all the factors to be considered, courts may grant motions to vacate even if the default stemmed
from “mere administrative or clerical error,” as distinct from actions reflecting “a strategic
decision to default.” Am. Alliance Ins. Co., Lt. v. Eagle Ins. Co., 92 F.3d 57, 61 (2d Cir. 1996)
The Second Circuit has “see[n] no reason to expand [its] willfulness standard to include careless
or negligent errors in the default judgment context,” because “the basic purpose of default
judgment is to protect parties from undue delay-harassment,” and “abuses of process may be
prevented by enforcing those defaults that arise from egregious or deliberate conduct.” Ibid. (no
willfulness shown when defendant’s failure to answer the complaint was due to a filing mistake
by an in-house counsel clerk).
If an attorney’s conduct leading to default is willful, a separate question exists whether
that willfulness of the attorney should be imputed to the client. “Normally, the conduct of an
attorney is imputed to his client, for allowing a party to evade the consequences of the acts or
omissions of his freely selected agent would be wholly inconsistent with our system of
representative litigation.” S.E.C. v. McNulty, 137 F.3d 732, 739 (2d Cir. 1998). This principle
applies with less force if there is evidence of client diligence, i.e., “efforts to determine that
counsel was tending to the lawsuit” on the client’s part. Id. at 739-40. This does not apply where
a client has merely taken diligent steps to “reverse the consequences” of the lawyer’s willful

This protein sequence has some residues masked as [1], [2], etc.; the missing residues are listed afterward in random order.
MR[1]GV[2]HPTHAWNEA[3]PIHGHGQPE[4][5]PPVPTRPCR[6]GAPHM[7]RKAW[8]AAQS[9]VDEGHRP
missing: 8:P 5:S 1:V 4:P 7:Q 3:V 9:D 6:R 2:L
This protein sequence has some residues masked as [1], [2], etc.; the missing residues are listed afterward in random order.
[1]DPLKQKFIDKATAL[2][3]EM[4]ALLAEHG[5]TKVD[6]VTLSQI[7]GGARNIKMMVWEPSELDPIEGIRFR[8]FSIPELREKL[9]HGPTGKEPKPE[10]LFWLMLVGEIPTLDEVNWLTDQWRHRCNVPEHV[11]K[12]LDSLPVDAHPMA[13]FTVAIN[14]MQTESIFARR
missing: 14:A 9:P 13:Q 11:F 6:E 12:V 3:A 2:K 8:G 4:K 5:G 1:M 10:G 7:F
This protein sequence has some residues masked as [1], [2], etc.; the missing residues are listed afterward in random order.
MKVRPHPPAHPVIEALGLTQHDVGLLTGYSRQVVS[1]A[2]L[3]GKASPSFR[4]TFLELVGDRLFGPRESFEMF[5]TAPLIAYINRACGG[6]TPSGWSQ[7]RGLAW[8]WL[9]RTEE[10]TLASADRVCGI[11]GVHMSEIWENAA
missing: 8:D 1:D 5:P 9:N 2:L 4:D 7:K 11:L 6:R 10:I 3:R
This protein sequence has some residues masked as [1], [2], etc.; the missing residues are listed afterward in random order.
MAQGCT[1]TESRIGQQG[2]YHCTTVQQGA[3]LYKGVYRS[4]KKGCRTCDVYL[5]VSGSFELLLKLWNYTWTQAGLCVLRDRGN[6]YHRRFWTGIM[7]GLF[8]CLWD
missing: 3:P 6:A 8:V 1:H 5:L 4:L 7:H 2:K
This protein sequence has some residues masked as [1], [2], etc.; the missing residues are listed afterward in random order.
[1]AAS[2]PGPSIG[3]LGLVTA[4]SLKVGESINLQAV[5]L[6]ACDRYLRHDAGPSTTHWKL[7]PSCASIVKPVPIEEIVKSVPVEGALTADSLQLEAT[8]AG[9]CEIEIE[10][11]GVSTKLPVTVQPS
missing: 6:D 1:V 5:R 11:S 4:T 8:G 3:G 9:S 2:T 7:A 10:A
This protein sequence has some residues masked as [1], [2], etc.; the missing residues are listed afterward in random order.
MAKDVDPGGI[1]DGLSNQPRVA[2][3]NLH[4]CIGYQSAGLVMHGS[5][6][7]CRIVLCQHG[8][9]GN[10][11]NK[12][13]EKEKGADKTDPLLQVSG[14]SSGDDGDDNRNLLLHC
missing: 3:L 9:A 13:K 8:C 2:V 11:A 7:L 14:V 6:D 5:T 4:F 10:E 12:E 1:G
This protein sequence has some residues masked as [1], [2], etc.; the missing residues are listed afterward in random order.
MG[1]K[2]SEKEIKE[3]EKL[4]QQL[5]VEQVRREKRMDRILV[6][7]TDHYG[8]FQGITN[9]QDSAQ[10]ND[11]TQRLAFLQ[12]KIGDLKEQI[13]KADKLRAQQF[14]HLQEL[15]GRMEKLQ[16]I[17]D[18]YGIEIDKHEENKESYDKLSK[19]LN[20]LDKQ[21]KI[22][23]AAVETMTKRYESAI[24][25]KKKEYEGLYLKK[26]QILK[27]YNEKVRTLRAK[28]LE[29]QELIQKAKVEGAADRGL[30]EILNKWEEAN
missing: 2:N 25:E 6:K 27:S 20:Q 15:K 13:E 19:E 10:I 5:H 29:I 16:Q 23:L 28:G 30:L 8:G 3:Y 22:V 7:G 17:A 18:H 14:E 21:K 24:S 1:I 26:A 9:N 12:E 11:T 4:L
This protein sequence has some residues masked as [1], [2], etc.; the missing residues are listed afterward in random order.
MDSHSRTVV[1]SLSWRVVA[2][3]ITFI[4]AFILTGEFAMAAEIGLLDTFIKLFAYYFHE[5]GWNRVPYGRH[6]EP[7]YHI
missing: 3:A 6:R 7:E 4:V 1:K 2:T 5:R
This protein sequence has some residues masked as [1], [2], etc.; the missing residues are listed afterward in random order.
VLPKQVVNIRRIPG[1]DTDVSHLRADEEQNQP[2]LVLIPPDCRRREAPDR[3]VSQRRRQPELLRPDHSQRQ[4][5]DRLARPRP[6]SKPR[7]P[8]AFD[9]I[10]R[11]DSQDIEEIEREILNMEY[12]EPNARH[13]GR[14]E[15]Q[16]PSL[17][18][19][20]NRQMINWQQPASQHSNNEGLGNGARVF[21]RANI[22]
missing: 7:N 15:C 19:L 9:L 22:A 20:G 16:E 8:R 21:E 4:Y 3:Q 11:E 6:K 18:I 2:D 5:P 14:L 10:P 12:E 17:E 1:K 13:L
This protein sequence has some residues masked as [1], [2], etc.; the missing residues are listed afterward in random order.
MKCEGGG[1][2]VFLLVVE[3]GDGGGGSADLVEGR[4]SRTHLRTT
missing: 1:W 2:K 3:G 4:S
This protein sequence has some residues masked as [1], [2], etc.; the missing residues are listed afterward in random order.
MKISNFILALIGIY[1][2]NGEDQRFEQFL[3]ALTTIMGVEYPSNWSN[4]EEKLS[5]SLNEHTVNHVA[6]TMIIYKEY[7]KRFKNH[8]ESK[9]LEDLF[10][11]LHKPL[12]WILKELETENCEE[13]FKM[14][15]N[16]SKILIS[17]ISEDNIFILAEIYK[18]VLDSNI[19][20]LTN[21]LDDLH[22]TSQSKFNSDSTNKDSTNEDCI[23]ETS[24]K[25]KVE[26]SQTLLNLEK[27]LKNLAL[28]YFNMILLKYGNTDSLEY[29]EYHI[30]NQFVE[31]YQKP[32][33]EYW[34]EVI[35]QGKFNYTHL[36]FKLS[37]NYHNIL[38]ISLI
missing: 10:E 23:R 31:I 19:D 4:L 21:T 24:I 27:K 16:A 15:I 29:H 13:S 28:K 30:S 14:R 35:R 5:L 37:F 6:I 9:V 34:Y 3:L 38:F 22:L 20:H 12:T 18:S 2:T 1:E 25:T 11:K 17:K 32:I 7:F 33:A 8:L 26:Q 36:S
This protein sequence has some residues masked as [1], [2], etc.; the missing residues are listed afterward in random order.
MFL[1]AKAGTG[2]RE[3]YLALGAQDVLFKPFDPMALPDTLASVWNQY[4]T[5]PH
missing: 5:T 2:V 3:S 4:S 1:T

default, but will apply where a client has repeatedly inquired as to the status of the case and been
told, dishonestly, by the lawyer that the matter was being handled properly. See id. at 740.
Here, the explanations given by Attorneys Bradley and Cayo for their ineptitude are far
from convincing. It is suspicious to say the least that Attorney Bradley’s family medical
emergency was not mentioned in Attorney Cayo’s initial motion for extension of time filed on
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May 18, 2017, but only in his later motion to set aside entry of default on July 13, 2017.
Meanwhile, the initial motion for extension of time claimed that Attorney Bradley could not
access the ECF system, an excuse that vanished from view when it came time for Attorney
Bradley to submit an affidavit in support of the later motion for extension of time. Attorney
Cayo’s slipshod filings and his failure even to file a notice of appearance does little to instill
confidence in anything that he said or did. Both Attorney Bradley and Attorney Cayo acted